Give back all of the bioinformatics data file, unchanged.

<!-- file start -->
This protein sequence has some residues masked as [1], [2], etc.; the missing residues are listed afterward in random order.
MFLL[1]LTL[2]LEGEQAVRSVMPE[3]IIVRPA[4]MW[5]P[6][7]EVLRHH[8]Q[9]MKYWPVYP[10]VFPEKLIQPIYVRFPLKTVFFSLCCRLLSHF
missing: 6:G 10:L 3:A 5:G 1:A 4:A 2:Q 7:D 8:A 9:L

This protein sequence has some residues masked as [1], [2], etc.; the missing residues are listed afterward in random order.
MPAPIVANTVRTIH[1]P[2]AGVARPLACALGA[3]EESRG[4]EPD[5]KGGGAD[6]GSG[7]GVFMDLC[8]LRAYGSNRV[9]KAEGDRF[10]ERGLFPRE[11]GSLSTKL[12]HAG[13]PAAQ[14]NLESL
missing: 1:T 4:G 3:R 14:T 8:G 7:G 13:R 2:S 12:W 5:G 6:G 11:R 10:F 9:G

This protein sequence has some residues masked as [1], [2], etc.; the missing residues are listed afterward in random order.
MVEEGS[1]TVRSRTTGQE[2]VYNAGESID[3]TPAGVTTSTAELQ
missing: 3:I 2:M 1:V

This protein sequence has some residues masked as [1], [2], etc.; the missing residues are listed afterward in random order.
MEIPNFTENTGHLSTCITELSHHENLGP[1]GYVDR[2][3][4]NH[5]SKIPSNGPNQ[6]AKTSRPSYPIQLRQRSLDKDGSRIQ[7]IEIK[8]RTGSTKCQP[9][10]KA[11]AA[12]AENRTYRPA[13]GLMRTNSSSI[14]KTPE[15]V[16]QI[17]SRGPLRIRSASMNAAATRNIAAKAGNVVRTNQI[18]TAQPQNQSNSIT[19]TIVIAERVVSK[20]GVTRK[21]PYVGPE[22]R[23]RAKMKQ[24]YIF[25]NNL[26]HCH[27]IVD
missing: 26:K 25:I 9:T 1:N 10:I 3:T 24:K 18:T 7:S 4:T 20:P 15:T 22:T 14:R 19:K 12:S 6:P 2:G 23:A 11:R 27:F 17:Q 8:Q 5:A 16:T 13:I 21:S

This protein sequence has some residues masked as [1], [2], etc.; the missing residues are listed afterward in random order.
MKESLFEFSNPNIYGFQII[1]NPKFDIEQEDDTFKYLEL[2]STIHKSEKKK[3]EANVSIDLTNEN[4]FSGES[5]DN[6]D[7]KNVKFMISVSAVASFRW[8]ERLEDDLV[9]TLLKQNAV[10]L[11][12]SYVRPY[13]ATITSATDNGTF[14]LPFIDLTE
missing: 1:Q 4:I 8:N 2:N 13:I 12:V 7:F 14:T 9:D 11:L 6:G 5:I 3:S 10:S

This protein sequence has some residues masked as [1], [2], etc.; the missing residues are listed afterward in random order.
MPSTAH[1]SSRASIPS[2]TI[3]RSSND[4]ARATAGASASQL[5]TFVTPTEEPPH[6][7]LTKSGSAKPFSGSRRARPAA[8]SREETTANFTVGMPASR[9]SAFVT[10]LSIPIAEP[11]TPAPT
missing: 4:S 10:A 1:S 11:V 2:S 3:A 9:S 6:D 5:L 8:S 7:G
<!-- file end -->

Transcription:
This protein sequence has some residues masked as [1], [2], etc.; the missing residues are listed afterward in random order.
MFLL[1]LTL[2]LEGEQAVRSVMPE[3]IIVRPA[4]MW[5]P[6][7]EVLRHH[8]Q[9]MKYWPVYP[10]VFPEKLIQPIYVRFPLKTVFFSLCCRLLSHF
missing: 6:G 10:L 3:A 5:G 1:A 4:A 2:Q 7:D 8:A 9:L

This protein sequence has some residues masked as [1], [2], etc.; the missing residues are listed afterward in random order.
MPAPIVANTVRTIH[1]P[2]AGVARPLACALGA[3]EESRG[4]EPD[5]KGGGAD[6]GSG[7]GVFMDLC[8]LRAYGSNRV[9]KAEGDRF[10]ERGLFPRE[11]GSLSTKL[12]HAG[13]PAAQ[14]NLESL
missing: 1:T 4:G 3:R 14:T 8:G 7:G 13:R 2:S 12:W 5:G 6:G 11:R 10:F 9:G

This protein sequence has some residues masked as [1], [2], etc.; the missing residues are listed afterward in random order.
MVEEGS[1]TVRSRTTGQE[2]VYNAGESID[3]TPAGVTTSTAELQ
missing: 3:I 2:M 1:V

This protein sequence has some residues masked as [1], [2], etc.; the missing residues are listed afterward in random order.
MEIPNFTENTGHLSTCITELSHHENLGP[1]GYVDR[2][3][4]NH[5]SKIPSNGPNQ[6]AKTSRPSYPIQLRQRSLDKDGSRIQ[7]IEIK[8]RTGSTKCQP[9][10]KA[11]AA[12]AENRTYRPA[13]GLMRTNSSSI[14]KTPE[15]V[16]QI[17]SRGPLRIRSASMNAAATRNIAAKAGNVVRTNQI[18]TAQPQNQSNSIT[19]TIVIAERVVSK[20]GVTRK[21]PYVGPE[22]R[23]RAKMKQ[24]YIF[25]NNL[26]HCH[27]IVD
missing: 26:K 25:I 9:T 1:N 10:I 3:T 24:K 18:T 7:S 4:T 20:P 15:T 22:T 14:R 19:K 12:S 6:P 2:G 23:A 11:R 27:F 17:Q 8:Q 5:A 16:T 13:I 21:S

This protein sequence has some residues masked as [1], [2], etc.; the missing residues are listed afterward in random order.
MKESLFEFSNPNIYGFQII[1]NPKFDIEQEDDTFKYLEL[2]STIHKSEKKK[3]EANVSIDLTNEN[4]FSGES[5]DN[6]D[7]KNVKFMISVSAVASFRW[8]ERLEDDLV[9]TLLKQNAV[10]L[11][12]SYVRPY[13]ATITSATDNGTF[14]LPFIDLTE
missing: 1:Q 4:I 8:N 2:N 13:I 12:V 7:F 14:T 9:D 11:L 6:G 5:I 3:S 10:S

This protein sequence has some residues masked as [1], [2], etc.; the missing residues are listed afterward in random order.
MPSTAH[1]SSRASIPS[2]TI[3]RSSND[4]ARATAGASASQL[5]TFVTPTEEPPH[6][7]LTKSGSAKPFSGSRRARPAA[8]SREETTANFTVGMPASR[9]SAFVT[10]LSIPIAEP[11]TPAPT
missing: 4:S 10:A 1:S 11:V 2:S 3:A 9:S 6:D 5:L 8:S 7:G